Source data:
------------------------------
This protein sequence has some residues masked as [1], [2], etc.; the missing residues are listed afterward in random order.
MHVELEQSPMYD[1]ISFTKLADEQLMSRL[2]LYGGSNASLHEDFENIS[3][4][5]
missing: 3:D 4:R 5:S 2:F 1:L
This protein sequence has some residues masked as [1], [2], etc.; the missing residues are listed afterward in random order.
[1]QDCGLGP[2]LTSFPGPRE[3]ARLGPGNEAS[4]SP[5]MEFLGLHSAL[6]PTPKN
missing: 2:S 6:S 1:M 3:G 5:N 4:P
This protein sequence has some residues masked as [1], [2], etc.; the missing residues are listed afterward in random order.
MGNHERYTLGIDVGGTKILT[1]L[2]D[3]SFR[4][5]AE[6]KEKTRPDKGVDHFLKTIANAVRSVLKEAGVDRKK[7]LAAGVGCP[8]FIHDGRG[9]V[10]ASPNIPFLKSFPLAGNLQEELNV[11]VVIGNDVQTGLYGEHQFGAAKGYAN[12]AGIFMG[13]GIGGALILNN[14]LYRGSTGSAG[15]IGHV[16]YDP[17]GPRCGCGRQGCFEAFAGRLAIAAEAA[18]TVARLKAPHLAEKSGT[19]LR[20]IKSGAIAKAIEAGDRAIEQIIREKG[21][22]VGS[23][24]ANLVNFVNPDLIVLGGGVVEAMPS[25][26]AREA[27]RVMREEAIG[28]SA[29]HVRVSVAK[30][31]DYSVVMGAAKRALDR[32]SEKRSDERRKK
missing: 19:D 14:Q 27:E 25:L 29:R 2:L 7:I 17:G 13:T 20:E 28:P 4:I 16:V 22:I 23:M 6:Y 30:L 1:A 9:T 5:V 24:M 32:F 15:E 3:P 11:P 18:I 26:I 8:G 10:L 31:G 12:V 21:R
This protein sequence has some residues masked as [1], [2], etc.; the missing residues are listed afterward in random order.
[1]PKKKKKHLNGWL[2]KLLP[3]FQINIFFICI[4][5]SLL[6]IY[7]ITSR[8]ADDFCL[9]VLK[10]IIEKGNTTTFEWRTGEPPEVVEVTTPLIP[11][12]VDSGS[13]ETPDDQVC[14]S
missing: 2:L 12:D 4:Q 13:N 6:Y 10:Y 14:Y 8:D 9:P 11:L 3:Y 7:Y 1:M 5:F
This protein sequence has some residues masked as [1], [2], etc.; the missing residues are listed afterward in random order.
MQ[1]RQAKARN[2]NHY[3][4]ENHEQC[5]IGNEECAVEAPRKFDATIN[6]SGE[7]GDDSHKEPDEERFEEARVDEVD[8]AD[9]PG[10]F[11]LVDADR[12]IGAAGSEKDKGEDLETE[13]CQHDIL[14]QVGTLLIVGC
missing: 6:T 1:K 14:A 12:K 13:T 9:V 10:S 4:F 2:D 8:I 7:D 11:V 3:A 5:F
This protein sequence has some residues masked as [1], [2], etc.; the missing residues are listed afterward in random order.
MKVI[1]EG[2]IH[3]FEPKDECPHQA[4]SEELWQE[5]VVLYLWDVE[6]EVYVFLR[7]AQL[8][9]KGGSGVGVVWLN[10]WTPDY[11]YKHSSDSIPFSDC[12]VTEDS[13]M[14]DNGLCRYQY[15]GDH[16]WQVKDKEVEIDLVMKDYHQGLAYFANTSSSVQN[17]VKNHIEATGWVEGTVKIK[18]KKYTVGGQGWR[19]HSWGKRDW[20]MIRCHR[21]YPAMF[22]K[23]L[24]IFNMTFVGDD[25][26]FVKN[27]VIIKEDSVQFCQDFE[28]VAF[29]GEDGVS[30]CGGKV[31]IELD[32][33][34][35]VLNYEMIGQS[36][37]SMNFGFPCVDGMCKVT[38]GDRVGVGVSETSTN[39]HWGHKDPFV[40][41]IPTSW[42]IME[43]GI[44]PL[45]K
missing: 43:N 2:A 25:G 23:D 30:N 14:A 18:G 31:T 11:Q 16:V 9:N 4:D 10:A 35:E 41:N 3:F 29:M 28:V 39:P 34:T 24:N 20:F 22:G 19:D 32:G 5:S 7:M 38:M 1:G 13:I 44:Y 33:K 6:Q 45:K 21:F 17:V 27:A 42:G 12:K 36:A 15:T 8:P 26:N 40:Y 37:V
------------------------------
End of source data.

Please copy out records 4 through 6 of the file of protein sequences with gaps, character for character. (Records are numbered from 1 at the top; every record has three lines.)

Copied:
This protein sequence has some residues masked as [1], [2], etc.; the missing residues are listed afterward in random order.
[1]PKKKKKHLNGWL[2]KLLP[3]FQINIFFICI[4][5]SLL[6]IY[7]ITSR[8]ADDFCL[9]VLK[10]IIEKGNTTTFEWRTGEPPEVVEVTTPLIP[11][12]VDSGS[13]ETPDDQVC[14]S
missing: 2:L 12:D 4:Q 13:N 6:Y 10:Y 14:Y 8:D 9:P 11:L 3:Y 7:Y 1:M 5:F
This protein sequence has some residues masked as [1], [2], etc.; the missing residues are listed afterward in random order.
MQ[1]RQAKARN[2]NHY[3][4]ENHEQC[5]IGNEECAVEAPRKFDATIN[6]SGE[7]GDDSHKEPDEERFEEARVDEVD[8]AD[9]PG[10]F[11]LVDADR[12]IGAAGSEKDKGEDLETE[13]CQHDIL[14]QVGTLLIVGC
missing: 6:T 1:K 14:A 12:K 13:T 9:V 10:S 4:F 2:D 8:I 7:D 11:V 3:A 5:F
This protein sequence has some residues masked as [1], [2], etc.; the missing residues are listed afterward in random order.
MKVI[1]EG[2]IH[3]FEPKDECPHQA[4]SEELWQE[5]VVLYLWDVE[6]EVYVFLR[7]AQL[8][9]KGGSGVGVVWLN[10]WTPDY[11]YKHSSDSIPFSDC[12]VTEDS[13]M[14]DNGLCRYQY[15]GDH[16]WQVKDKEVEIDLVMKDYHQGLAYFANTSSSVQN[17]VKNHIEATGWVEGTVKIK[18]KKYTVGGQGWR[19]HSWGKRDW[20]MIRCHR[21]YPAMF[22]K[23]L[24]IFNMTFVGDD[25][26]FVKN[27]VIIKEDSVQFCQDFE[28]VAF[29]GEDGVS[30]CGGKV[31]IELD[32][33][34][35]VLNYEMIGQS[36][37]SMNFGFPCVDGMCKVT[38]GDRVGVGVSETSTN[39]HWGHKDPFV[40][41]IPTSW[42]IME[43]GI[44]PL[45]K
missing: 43:N 2:A 25:G 23:D 30:N 14:A 18:G 31:T 11:Q 16:V 9:N 4:D 10:A 35:E 41:N 3:F 29:M 28:V 39:P 34:T 24:N 20:F 22:G 19:D 32:G 5:S 7:M 38:M 1:G 13:I 44:Y 33:K 6:Q 45:K 21:F 17:V 27:A 42:G 12:K 36:A 15:T 8:P 26:N 40:Y 37:V